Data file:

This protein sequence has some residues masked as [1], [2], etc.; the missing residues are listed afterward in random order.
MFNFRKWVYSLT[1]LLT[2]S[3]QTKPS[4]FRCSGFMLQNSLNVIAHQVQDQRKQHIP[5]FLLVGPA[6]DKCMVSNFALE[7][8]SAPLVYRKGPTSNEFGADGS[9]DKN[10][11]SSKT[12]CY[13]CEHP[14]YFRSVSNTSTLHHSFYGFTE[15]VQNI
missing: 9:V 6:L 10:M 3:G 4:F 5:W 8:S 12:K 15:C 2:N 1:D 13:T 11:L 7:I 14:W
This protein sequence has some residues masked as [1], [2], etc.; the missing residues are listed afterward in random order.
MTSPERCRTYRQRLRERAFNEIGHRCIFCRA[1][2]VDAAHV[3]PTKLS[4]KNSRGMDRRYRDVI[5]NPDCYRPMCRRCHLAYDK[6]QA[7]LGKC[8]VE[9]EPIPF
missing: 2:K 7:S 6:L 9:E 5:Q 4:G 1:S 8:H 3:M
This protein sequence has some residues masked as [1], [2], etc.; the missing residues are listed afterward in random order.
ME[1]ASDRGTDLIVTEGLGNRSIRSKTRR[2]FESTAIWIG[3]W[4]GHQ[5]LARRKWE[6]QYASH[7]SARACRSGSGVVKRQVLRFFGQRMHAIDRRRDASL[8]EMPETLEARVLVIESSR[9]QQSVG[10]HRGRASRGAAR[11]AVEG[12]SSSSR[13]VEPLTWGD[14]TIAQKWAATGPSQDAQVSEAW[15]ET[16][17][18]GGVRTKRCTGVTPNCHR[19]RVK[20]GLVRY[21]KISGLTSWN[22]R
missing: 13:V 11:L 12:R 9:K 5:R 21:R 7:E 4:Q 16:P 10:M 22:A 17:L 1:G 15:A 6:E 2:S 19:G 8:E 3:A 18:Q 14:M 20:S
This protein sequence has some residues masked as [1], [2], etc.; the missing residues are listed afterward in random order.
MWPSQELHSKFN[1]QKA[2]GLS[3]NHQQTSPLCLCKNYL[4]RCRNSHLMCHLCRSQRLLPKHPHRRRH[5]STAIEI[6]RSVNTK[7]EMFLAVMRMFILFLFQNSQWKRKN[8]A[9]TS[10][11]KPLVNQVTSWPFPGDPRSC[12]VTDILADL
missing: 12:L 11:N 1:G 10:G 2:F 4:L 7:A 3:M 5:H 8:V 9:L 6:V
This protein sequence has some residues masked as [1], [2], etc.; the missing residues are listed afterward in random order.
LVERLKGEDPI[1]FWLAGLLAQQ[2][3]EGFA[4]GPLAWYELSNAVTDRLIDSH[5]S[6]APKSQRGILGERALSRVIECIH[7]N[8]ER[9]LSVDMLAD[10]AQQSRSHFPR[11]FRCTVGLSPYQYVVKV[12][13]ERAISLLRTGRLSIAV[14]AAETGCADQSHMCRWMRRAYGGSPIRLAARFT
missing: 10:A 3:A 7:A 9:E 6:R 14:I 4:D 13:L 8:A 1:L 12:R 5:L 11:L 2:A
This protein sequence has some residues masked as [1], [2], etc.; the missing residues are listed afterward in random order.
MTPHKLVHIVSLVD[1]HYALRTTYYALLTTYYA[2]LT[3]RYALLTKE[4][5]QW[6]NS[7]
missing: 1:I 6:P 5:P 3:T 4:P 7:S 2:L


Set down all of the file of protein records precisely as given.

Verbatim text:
This protein sequence has some residues masked as [1], [2], etc.; the missing residues are listed afterward in random order.
MFNFRKWVYSLT[1]LLT[2]S[3]QTKPS[4]FRCSGFMLQNSLNVIAHQVQDQRKQHIP[5]FLLVGPA[6]DKCMVSNFALE[7][8]SAPLVYRKGPTSNEFGADGS[9]DKN[10][11]SSKT[12]CY[13]CEHP[14]YFRSVSNTSTLHHSFYGFTE[15]VQNI
missing: 9:V 6:L 10:M 3:G 4:F 5:W 8:S 12:K 15:C 2:N 1:D 13:T 11:L 7:I 14:W
This protein sequence has some residues masked as [1], [2], etc.; the missing residues are listed afterward in random order.
MTSPERCRTYRQRLRERAFNEIGHRCIFCRA[1][2]VDAAHV[3]PTKLS[4]KNSRGMDRRYRDVI[5]NPDCYRPMCRRCHLAYDK[6]QA[7]LGKC[8]VE[9]EPIPF
missing: 2:K 7:S 6:L 9:E 5:Q 4:G 1:S 8:H 3:M
This protein sequence has some residues masked as [1], [2], etc.; the missing residues are listed afterward in random order.
ME[1]ASDRGTDLIVTEGLGNRSIRSKTRR[2]FESTAIWIG[3]W[4]GHQ[5]LARRKWE[6]QYASH[7]SARACRSGSGVVKRQVLRFFGQRMHAIDRRRDASL[8]EMPETLEARVLVIESSR[9]QQSVG[10]HRGRASRGAAR[11]AVEG[12]SSSSR[13]VEPLTWGD[14]TIAQKWAATGPSQDAQVSEAW[15]ET[16][17][18]GGVRTKRCTGVTPNCHR[19]RVK[20]GLVRY[21]KISGLTSWN[22]R
missing: 13:V 11:L 12:R 9:K 5:R 21:R 7:E 4:Q 16:P 10:M 22:A 17:L 1:G 15:A 6:E 2:S 19:G 8:E 3:A 18:Q 14:M 20:S
This protein sequence has some residues masked as [1], [2], etc.; the missing residues are listed afterward in random order.
MWPSQELHSKFN[1]QKA[2]GLS[3]NHQQTSPLCLCKNYL[4]RCRNSHLMCHLCRSQRLLPKHPHRRRH[5]STAIEI[6]RSVNTK[7]EMFLAVMRMFILFLFQNSQWKRKN[8]A[9]TS[10][11]KPLVNQVTSWPFPGDPRSC[12]VTDILADL
missing: 12:L 11:N 1:G 10:G 2:F 4:L 7:A 3:M 5:H 8:V 9:L 6:V
This protein sequence has some residues masked as [1], [2], etc.; the missing residues are listed afterward in random order.
LVERLKGEDPI[1]FWLAGLLAQQ[2][3]EGFA[4]GPLAWYELSNAVTDRLIDSH[5]S[6]APKSQRGILGERALSRVIECIH[7]N[8]ER[9]LSVDMLAD[10]AQQSRSHFPR[11]FRCTVGLSPYQYVVKV[12][13]ERAISLLRTGRLSIAV[14]AAETGCADQSHMCRWMRRAYGGSPIRLAARFT
missing: 10:A 3:A 7:A 9:E 6:R 14:I 4:D 13:L 8:A 1:L 12:R 5:L 11:L 2:A
This protein sequence has some residues masked as [1], [2], etc.; the missing residues are listed afterward in random order.
MTPHKLVHIVSLVD[1]HYALRTTYYALLTTYYA[2]LT[3]RYALLTKE[4][5]QW[6]NS[7]
missing: 1:I 6:P 5:P 3:T 4:P 7:S 2:L